THE SPRINGFIELD BOYS
ANTHONY E. GALLO
THE SPRINGFIELD BOYS PRODUCTION AT GREENBELT ARTS CENTER 2015 Filmed by MATT LOLICH
This two act dramedy traces the historically significant relationship between Abraham Lincoln, his very closest friend Joshua Fry Speed and law partner William H.(Billy) Herndon from 1837 to1891, 26 years after the Lincoln assassination. Both Herndon and Speed were to play important roles in the legacy of the 16th President of the United States. Oh yes, the Springfield Girls also have their say. And the boys even help one another on their roads to marriage. But how did the pro-slavery Speed, who shared a bed with Lincolnfor four years, help to preserve the Union? And how did he deal with Mr. Lincoln’s blue periods? And why did Mr. Lincoln choose this man as his only complete friend ever? Interestingly, where is the Bible Mr. Speed’s mother gave to young Mr. Lincoln (during one of his blue periods) located today? No one showed greater political allegiance to Mr. Lincoln than Billy, who wrote one of onlytwo eyewitness biographers of the tragic President. Lincoln assistants John Hay and John Nicolai’s biography is universally dismissed as too hagiographic.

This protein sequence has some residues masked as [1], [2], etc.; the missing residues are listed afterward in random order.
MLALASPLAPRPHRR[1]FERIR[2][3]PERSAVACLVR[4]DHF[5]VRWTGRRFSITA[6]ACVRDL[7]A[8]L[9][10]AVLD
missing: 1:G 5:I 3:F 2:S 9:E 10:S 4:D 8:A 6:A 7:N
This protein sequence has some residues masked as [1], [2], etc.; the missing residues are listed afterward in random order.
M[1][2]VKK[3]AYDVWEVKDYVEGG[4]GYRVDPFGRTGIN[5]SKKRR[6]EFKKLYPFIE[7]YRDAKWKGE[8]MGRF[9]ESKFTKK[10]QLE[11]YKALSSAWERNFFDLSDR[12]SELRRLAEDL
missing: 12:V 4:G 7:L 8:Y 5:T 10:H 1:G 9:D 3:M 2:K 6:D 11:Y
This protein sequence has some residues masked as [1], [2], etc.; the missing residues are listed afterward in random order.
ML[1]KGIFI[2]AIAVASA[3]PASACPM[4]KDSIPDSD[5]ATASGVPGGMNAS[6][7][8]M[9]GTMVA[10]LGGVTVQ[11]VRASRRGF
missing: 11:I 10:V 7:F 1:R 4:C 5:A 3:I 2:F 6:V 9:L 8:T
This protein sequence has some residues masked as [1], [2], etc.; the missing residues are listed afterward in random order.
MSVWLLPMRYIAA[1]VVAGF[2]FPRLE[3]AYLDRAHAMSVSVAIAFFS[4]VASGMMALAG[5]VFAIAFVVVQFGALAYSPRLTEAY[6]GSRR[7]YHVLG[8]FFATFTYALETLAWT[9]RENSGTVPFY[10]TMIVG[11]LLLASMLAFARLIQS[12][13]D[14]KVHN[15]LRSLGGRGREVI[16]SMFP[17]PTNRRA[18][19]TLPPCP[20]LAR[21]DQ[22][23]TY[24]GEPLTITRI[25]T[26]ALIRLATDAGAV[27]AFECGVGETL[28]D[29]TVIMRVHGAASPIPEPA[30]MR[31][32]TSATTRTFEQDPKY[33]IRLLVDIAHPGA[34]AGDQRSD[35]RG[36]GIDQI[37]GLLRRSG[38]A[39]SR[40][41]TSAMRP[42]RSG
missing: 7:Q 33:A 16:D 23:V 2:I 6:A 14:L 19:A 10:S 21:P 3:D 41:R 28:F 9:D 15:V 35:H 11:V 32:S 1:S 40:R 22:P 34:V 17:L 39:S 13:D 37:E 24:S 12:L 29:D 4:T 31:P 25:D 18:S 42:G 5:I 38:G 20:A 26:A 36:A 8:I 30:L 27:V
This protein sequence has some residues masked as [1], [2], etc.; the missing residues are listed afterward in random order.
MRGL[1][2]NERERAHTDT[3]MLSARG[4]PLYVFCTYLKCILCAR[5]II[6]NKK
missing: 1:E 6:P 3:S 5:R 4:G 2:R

But Billy’s innumerable eye- popping but questionable assertions about Lincoln and his family have influenced thousands of Lincoln biographers from Carl Sandburg and Ida Tarbell to David Donald. But was Mr. Lincoln really a free thinking agnostic? Was he illegitimate? Other claims were even more shocking. Did Mr. Herndon forever malign Mary . Lincoln because of their mutual hatred(He-“She dances like a serpent”/ She-“An uncouth drunkard”)
Cast For Greenbelt Arts Center Production
Abraham Lincoln Raseek Ohal
William Herndon Peter Papageorge
Joshua Speed David Weaver
Robert Lincoln Bruce Smith
Fanny Speed Penny Martin
Anna Herndon Beatrix Whitehall
Mary Lincoln, Shirl Weaver
Lucy Speed Margaret Bagley
John Hay, Grant Bagley
Ninian Edwards, Grant Bagley
Phineas Gurley, John Starrels
SC Speaker, John Starrels